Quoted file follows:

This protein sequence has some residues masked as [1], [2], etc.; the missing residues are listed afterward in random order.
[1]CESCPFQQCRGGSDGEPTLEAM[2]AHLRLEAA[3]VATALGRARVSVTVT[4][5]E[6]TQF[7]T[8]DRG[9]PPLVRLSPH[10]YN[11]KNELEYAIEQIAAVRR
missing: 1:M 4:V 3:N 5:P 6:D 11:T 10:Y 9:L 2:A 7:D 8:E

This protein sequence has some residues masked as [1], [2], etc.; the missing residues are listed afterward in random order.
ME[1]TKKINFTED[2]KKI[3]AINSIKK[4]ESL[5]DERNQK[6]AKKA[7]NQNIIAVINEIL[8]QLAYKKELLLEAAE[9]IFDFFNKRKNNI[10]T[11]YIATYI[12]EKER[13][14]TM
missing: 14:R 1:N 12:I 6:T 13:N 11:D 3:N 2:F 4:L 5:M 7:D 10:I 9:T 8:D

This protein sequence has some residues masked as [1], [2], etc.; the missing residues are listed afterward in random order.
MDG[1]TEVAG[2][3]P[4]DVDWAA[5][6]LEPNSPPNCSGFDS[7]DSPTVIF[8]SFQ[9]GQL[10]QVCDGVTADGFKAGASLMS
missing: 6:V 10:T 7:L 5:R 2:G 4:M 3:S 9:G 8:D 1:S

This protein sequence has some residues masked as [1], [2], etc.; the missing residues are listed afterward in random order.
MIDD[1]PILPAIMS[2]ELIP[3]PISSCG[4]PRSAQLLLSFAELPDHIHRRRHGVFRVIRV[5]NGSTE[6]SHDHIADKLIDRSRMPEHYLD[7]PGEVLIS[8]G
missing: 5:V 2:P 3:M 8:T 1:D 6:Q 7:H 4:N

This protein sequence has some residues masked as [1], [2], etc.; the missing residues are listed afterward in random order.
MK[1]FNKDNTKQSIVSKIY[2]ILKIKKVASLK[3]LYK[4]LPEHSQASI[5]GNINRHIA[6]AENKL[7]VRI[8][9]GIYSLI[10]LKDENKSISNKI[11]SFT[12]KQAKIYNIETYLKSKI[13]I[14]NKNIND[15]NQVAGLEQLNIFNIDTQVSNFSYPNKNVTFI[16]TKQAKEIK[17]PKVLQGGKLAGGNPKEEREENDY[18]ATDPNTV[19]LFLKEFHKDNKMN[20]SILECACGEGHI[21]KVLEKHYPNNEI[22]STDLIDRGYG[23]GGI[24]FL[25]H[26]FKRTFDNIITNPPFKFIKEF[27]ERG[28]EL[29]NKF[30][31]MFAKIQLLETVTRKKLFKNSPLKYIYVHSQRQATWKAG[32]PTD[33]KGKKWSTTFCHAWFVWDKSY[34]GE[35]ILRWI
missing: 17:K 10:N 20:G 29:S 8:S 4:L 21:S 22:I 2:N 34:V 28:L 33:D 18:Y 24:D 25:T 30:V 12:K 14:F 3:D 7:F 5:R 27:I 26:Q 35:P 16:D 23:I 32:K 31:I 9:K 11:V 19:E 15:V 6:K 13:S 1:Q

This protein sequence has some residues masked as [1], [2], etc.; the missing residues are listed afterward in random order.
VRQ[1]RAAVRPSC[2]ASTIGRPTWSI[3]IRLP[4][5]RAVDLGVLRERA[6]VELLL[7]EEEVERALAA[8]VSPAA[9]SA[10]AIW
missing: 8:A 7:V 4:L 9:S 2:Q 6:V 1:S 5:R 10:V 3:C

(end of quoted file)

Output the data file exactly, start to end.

This protein sequence has some residues masked as [1], [2], etc.; the missing residues are listed afterward in random order.
[1]CESCPFQQCRGGSDGEPTLEAM[2]AHLRLEAA[3]VATALGRARVSVTVT[4][5]E[6]TQF[7]T[8]DRG[9]PPLVRLSPH[10]YN[11]KNELEYAIEQIAAVRR
missing: 1:M 4:V 3:N 5:P 6:D 11:T 10:Y 9:L 2:A 7:D 8:E

This protein sequence has some residues masked as [1], [2], etc.; the missing residues are listed afterward in random order.
ME[1]TKKINFTED[2]KKI[3]AINSIKK[4]ESL[5]DERNQK[6]AKKA[7]NQNIIAVINEIL[8]QLAYKKELLLEAAE[9]IFDFFNKRKNNI[10]T[11]YIATYI[12]EKER[13][14]TM
missing: 14:R 1:N 12:I 6:T 13:N 11:D 3:N 2:F 4:L 5:M 7:D 10:I 9:T 8:D

This protein sequence has some residues masked as [1], [2], etc.; the missing residues are listed afterward in random order.
MDG[1]TEVAG[2][3]P[4]DVDWAA[5][6]LEPNSPPNCSGFDS[7]DSPTVIF[8]SFQ[9]GQL[10]QVCDGVTADGFKAGASLMS
missing: 6:V 10:T 7:L 5:R 2:G 4:M 3:S 9:G 8:D 1:S

This protein sequence has some residues masked as [1], [2], etc.; the missing residues are listed afterward in random order.
MIDD[1]PILPAIMS[2]ELIP[3]PISSCG[4]PRSAQLLLSFAELPDHIHRRRHGVFRVIRV[5]NGSTE[6]SHDHIADKLIDRSRMPEHYLD[7]PGEVLIS[8]G
missing: 5:V 2:P 3:M 8:T 1:D 6:Q 7:H 4:N

This protein sequence has some residues masked as [1], [2], etc.; the missing residues are listed afterward in random order.
MK[1]FNKDNTKQSIVSKIY[2]ILKIKKVASLK[3]LYK[4]LPEHSQASI[5]GNINRHIA[6]AENKL[7]VRI[8][9]GIYSLI[10]LKDENKSISNKI[11]SFT[12]KQAKIYNIETYLKSKI[13]I[14]NKNIND[15]NQVAGLEQLNIFNIDTQVSNFSYPNKNVTFI[16]TKQAKEIK[17]PKVLQGGKLAGGNPKEEREENDY[18]ATDPNTV[19]LFLKEFHKDNKMN[20]SILECACGEGHI[21]KVLEKHYPNNEI[22]STDLIDRGYG[23]GGI[24]FL[25]H[26]FKRTFDNIITNPPFKFIKEF[27]ERG[28]EL[29]NKF[30][31]MFAKIQLLETVTRKKLFKNSPLKYIYVHSQRQATWKAG[32]PTD[33]KGKKWSTTFCHAWFVWDKSY[34]GE[35]ILRWI
missing: 17:K 10:N 20:G 29:S 8:S 4:L 21:S 22:I 2:N 34:V 28:L 33:D 18:Y 24:D 25:T 30:V 12:K 14:F 3:D 7:F 5:R 27:I 26:Q 35:P 16:D 23:I 32:K 31:I 9:K 11:V 19:E 15:V 6:K 13:S 1:Q

This protein sequence has some residues masked as [1], [2], etc.; the missing residues are listed afterward in random order.
VRQ[1]RAAVRPSC[2]ASTIGRPTWSI[3]IRLP[4][5]RAVDLGVLRERA[6]VELLL[7]EEEVERALAA[8]VSPAA[9]SA[10]AIW
missing: 8:A 7:V 4:L 9:S 2:Q 6:V 1:S 5:R 10:V 3:C